Street art, urban art projects, squat houses, and communes. The Real Berlin tour with Alternative Berlin takes travellers on a walk us through Berlin’s counter culture history, from the student protest movement of the 1960s and the rise and fall of the Bader-Meinhof gang in the 70s to the May 1st riots in the 80s and birth of the Love Parade in the 90s.
The first stop for our small group of travellers from around the globe is the Hackescher Höfe, a complex of courtyard buildings built around the turn of the 19th century, at the historic marketplace, Hackescher Markt.
“It’s gentrified now but just 10-15 years ago, the Hackescher Höfe was much more arty and cutting edge,” our guide, Mark tells us, as he leads us to a courtyard entrance where some of Berlin’s earliest street art can be found.
Mark describes some of the street art techniques we’re seeing, such as paste-ups and tape art, and points out work by some of the city’s more significant street artists, such as El Bocho, and characters such as ‘Little Lucy’.
To illustrate the impact of street art on Berlin’s citizens, Mark tells us about the ‘Linda campaign’, when an artist who wrote poignant love letters all over the city to his ex Linda, asking her to come back to him, captured the imagination of sympathetic Berliners who were eager to see the couple united. The campaign went off for a year until the artist finally came forwarded and admitted it was an art project, to see how people would react.
Deep inside the courtyard Mark shows us one of the enormous mechanical creatures produced by the Dead Chickens Collective. The artists space can be visited; check the website for details.
We take the train to Oranienburger Straße, Mitte, where we visit Kunsthaus Tacheles (Yiddish for ‘straight talking’), once a department store in the Jewish quarter that served as a Nazi prison that was occupied by artists in 1990. Now an artists’ collective with workshops, performance and exhibition space, Tacheles is open to the public and can be visited; donations welcome.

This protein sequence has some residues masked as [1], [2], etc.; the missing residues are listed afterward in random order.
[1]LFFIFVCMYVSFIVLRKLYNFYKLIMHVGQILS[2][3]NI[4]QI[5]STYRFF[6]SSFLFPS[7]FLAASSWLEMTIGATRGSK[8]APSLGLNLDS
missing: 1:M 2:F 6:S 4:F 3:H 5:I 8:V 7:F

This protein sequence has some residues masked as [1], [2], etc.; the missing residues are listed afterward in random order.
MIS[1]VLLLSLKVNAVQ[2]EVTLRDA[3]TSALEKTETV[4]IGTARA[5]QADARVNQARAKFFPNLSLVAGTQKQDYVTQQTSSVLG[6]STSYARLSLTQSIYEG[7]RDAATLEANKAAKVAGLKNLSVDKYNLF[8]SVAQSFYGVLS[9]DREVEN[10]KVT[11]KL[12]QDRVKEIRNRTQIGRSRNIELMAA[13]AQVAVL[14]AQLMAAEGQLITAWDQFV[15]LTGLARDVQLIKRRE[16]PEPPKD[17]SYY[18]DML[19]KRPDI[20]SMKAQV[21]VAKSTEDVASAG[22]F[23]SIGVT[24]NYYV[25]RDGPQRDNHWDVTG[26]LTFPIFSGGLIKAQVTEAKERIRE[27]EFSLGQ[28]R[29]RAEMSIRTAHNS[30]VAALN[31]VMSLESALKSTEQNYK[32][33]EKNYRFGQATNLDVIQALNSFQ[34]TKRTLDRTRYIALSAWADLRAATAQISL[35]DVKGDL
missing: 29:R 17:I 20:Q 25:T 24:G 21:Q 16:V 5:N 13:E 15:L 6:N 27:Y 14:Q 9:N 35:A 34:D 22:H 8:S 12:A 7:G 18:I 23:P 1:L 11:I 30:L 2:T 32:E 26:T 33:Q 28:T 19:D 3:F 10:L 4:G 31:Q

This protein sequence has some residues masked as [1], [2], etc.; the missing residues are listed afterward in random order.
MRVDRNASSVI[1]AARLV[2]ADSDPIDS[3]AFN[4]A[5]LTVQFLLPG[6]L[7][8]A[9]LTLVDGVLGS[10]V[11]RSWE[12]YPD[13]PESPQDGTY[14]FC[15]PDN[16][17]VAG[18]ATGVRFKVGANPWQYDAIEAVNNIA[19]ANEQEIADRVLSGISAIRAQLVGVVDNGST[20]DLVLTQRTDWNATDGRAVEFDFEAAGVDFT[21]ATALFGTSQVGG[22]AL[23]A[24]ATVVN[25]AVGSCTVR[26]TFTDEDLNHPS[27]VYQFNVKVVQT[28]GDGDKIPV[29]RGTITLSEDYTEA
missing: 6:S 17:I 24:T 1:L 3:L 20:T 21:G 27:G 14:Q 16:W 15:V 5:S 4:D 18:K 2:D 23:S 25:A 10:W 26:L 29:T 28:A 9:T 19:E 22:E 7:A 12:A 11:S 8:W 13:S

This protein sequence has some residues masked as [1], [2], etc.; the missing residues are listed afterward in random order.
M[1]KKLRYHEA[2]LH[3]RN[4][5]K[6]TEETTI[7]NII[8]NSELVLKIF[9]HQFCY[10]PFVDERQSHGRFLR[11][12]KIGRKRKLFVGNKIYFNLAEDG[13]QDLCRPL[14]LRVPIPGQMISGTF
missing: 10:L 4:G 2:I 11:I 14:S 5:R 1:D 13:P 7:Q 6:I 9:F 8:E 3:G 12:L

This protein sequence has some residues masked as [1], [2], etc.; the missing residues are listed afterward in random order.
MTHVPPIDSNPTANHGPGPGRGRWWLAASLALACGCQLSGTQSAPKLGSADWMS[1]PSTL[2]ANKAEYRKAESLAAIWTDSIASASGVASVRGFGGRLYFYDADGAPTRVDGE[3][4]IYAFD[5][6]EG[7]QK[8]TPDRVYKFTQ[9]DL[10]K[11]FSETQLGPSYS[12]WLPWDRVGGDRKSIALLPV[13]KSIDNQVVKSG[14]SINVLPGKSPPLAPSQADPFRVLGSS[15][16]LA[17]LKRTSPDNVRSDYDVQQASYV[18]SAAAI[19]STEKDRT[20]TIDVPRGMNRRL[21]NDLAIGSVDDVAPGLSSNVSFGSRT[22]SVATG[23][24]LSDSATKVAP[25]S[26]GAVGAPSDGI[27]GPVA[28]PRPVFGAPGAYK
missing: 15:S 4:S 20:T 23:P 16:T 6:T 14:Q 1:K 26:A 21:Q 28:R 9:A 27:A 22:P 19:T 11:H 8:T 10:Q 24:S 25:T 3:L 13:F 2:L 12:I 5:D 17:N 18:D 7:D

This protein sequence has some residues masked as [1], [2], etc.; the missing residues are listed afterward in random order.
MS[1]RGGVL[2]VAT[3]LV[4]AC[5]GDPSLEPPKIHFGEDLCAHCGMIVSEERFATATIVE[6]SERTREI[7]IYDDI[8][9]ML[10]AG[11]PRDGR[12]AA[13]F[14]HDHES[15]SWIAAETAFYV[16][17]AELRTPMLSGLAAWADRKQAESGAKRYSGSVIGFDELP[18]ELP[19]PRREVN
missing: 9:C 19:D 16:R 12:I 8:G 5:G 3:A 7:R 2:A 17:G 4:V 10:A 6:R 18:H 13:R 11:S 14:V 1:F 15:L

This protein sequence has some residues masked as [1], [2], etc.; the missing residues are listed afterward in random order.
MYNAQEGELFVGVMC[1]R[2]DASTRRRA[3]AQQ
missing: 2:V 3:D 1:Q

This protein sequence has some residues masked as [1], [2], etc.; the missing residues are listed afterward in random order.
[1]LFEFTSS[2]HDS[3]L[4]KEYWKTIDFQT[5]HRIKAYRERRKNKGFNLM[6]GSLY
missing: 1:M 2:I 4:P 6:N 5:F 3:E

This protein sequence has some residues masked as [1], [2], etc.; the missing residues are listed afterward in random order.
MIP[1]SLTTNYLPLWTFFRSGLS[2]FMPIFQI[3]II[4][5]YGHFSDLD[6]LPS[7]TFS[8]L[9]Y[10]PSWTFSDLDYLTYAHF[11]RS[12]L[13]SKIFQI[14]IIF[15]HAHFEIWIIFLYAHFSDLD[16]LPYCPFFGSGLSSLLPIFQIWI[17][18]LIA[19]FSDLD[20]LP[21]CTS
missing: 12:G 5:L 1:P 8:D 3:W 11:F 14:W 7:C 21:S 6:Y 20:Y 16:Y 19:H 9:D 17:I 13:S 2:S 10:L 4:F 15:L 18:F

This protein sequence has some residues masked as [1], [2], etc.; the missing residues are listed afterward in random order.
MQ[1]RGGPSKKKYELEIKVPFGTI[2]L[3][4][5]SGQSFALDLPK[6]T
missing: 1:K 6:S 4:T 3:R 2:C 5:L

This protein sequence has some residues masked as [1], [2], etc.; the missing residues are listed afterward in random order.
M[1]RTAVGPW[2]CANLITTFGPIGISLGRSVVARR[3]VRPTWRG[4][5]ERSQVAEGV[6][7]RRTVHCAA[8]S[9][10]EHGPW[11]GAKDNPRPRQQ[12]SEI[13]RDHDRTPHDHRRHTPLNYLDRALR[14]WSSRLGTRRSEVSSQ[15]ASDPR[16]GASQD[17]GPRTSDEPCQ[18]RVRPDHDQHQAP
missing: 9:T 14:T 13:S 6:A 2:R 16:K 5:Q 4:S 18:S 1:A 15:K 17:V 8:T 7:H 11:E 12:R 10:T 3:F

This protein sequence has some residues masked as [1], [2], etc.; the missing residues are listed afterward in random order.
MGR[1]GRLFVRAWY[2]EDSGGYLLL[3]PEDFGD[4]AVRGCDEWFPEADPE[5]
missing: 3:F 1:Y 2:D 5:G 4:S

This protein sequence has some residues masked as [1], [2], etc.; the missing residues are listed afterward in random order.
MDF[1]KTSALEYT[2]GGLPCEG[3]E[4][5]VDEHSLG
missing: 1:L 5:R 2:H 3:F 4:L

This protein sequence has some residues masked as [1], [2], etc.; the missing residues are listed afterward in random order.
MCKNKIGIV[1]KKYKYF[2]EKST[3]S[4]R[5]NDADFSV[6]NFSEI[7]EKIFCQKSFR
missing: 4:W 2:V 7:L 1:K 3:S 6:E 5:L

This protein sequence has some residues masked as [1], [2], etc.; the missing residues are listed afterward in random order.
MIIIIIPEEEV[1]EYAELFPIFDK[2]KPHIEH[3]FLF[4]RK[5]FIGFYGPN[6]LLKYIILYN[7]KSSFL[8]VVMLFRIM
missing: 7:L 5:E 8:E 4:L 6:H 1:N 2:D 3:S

We head to multicultural Kreuzberg next, where Berlin’s punk rock movement, squat culture and the student movement erupted in the 1960s and 70s, and later in the 1980s and 1990s German-Turkish rap and breakdance culture. David Bowie, Iggy Pop, and Brian Eno all hung out here and played at the SO36 club, Berlin’s CBGBs, which is still a fixture on the music scene.
More infamous residents, included the communist urban guerrilla organization, the Baader-Meinhof gang, later known as the Red Army Faction, which from 1970 to 1998 were responsible for thirty-four deaths, most of which occurred in the German Autumn of 1977.
Mark takes us to the building that gave birth to the gang, named after member Tommy Weisbecker, who was shot dead by the police. It’s now covered in enormous murals. We also visit the nearby Gallery of 50 faces, which boasts huge faces of building residents alongside more famous faces.
We take a train to the Nollerndorfplatz gay district next – the “gateway of creativity in Europe” according to David Bowie, who once lived here, naming the period as his most important creatively. We drop into the dimly lit El Dorado, the city’s first gay bar, for a warming drink, before wandering by the former home of Christopher Isherwood , author of The Berlin Stories (which inspired the film and musical Cabaret), and a low-cost housing project built around a colossal concrete air raid shelter that features painted satellite dishes, another art project.
Next, we take a look at the enormous astronaut mural by Viktor Ash, on our way to the lively Turkish market where we take in the atmosphere and grab some snacks before heading to our last stop, Dr Eckstuck art café, known as the Sistine Chapel of street art.
At 4.5 hours long the tour isn’t short, and it’s jam-packed with so much historical detail that it could be a little overwhelming if you don’t have any knowledge of Berlin’s cultural history. But like the terrific street art we’ve seen it’s the little details that makes this more than just a stroll through some of Berlin’s most fascinating areas.
Alternative Tours also offers a walking tour focused on street art with a practical stencilling workshop that sounds like fun.
Getting there & around: try Flighthub to find cheap flights to Berlin. From the airports to the centre, you have a choice between airport express trains and buses. Once there, the Berlin underground or U-Bahn and S-Bahn are all you need for getting around the city.